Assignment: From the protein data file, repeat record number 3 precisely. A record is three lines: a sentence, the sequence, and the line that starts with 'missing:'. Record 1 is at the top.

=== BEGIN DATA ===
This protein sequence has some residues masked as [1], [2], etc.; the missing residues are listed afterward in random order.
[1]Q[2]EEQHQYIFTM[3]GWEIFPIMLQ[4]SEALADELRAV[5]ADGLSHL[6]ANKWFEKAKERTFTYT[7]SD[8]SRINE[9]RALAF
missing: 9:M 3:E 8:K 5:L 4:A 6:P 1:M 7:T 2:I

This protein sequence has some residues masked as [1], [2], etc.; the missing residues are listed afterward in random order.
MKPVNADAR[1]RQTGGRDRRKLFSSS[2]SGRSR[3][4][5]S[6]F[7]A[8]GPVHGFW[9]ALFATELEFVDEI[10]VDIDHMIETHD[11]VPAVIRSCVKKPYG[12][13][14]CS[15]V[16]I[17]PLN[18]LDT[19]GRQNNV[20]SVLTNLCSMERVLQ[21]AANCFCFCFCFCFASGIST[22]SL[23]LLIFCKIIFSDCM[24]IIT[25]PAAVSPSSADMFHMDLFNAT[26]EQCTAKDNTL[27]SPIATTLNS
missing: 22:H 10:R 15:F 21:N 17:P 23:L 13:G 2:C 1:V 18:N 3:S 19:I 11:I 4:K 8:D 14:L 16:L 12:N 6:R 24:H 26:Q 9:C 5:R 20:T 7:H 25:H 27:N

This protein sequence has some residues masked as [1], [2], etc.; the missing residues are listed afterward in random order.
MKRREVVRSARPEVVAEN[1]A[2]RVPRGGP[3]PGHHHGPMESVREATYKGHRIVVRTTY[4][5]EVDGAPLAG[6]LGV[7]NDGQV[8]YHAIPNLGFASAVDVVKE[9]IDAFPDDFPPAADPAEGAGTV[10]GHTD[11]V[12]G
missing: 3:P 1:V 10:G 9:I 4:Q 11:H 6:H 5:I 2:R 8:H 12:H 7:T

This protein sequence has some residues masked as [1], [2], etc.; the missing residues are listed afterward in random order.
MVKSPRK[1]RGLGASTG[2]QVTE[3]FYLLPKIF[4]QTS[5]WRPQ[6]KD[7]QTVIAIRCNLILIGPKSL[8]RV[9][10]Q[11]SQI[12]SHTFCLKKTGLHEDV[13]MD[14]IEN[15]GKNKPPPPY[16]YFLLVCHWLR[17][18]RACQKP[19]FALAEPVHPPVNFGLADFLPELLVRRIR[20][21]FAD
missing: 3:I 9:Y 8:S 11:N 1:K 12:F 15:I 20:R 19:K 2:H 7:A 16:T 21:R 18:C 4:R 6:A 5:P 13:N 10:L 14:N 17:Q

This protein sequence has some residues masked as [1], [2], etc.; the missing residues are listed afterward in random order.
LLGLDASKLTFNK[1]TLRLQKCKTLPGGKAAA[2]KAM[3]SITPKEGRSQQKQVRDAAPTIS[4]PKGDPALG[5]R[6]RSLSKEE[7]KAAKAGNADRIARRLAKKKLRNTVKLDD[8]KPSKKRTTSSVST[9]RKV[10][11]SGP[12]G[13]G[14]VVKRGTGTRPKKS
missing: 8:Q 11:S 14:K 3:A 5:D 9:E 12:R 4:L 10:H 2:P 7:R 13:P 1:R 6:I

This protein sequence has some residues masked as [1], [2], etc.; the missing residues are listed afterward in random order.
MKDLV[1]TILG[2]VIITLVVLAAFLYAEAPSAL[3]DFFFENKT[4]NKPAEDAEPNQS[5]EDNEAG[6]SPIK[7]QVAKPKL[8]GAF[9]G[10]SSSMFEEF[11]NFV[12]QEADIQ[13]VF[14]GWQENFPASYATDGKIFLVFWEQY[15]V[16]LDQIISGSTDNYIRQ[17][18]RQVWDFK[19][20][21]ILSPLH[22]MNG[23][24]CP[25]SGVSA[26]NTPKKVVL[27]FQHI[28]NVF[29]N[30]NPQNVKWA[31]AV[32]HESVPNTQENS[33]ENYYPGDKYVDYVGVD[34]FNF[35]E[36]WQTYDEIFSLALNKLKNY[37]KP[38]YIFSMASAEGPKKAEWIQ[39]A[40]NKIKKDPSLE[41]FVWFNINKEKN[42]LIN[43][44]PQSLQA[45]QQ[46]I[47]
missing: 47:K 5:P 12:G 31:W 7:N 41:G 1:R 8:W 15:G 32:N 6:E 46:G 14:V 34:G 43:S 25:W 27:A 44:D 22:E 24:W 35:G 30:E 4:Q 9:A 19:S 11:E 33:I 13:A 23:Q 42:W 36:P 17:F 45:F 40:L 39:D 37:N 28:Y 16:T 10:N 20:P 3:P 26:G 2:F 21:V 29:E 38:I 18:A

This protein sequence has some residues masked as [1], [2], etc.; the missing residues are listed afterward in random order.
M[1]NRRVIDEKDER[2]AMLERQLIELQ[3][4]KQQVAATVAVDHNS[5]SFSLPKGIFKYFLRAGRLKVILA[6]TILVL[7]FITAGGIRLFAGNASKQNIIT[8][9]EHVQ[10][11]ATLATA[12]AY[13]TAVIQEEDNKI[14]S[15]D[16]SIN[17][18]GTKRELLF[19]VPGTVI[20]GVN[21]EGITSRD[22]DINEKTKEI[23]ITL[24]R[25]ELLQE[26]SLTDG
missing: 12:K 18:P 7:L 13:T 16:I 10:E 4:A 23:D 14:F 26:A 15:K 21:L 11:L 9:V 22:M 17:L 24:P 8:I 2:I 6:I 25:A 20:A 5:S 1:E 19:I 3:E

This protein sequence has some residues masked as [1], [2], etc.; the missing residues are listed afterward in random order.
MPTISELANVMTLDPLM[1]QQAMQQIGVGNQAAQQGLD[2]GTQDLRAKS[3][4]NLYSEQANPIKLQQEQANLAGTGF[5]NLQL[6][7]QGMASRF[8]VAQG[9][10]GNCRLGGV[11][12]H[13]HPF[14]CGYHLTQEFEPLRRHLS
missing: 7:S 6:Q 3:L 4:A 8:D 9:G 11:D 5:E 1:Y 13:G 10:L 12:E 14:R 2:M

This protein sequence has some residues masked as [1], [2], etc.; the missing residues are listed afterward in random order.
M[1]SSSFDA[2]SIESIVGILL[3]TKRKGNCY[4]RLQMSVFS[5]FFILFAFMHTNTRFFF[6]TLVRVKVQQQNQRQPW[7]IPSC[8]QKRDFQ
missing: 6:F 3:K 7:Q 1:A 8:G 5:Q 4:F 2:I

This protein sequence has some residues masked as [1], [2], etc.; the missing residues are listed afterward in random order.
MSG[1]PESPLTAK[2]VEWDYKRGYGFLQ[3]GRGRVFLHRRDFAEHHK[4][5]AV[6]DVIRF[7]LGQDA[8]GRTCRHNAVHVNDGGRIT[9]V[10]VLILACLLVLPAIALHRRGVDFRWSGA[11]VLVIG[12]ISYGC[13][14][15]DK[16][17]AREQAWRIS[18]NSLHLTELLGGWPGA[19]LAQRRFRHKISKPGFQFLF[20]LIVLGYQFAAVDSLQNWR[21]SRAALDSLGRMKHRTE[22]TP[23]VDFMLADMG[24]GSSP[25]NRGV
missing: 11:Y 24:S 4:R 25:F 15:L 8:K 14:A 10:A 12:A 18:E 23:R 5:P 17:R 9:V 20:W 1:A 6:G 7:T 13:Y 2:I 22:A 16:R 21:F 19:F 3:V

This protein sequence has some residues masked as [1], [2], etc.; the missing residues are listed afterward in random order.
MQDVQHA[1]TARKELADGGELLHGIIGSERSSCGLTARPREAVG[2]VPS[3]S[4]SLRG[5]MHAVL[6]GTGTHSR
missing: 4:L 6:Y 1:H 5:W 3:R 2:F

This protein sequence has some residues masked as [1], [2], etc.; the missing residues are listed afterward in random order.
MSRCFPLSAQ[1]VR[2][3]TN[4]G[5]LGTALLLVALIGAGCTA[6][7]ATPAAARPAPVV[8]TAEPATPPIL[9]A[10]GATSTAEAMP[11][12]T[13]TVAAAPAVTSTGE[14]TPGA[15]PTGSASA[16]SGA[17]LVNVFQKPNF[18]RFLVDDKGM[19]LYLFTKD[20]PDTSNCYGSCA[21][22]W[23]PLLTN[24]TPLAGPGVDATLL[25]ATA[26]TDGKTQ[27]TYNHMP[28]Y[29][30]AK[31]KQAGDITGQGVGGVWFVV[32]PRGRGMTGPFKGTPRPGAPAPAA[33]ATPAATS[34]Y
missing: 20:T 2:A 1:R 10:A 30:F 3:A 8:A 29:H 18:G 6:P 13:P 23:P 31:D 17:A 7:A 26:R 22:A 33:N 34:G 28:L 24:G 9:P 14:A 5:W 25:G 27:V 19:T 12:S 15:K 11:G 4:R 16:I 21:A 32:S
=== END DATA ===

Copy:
This protein sequence has some residues masked as [1], [2], etc.; the missing residues are listed afterward in random order.
MKRREVVRSARPEVVAEN[1]A[2]RVPRGGP[3]PGHHHGPMESVREATYKGHRIVVRTTY[4][5]EVDGAPLAG[6]LGV[7]NDGQV[8]YHAIPNLGFASAVDVVKE[9]IDAFPDDFPPAADPAEGAGTV[10]GHTD[11]V[12]G
missing: 3:P 1:V 10:G 9:I 4:Q 11:H 6:H 5:I 2:R 8:H 12:H 7:T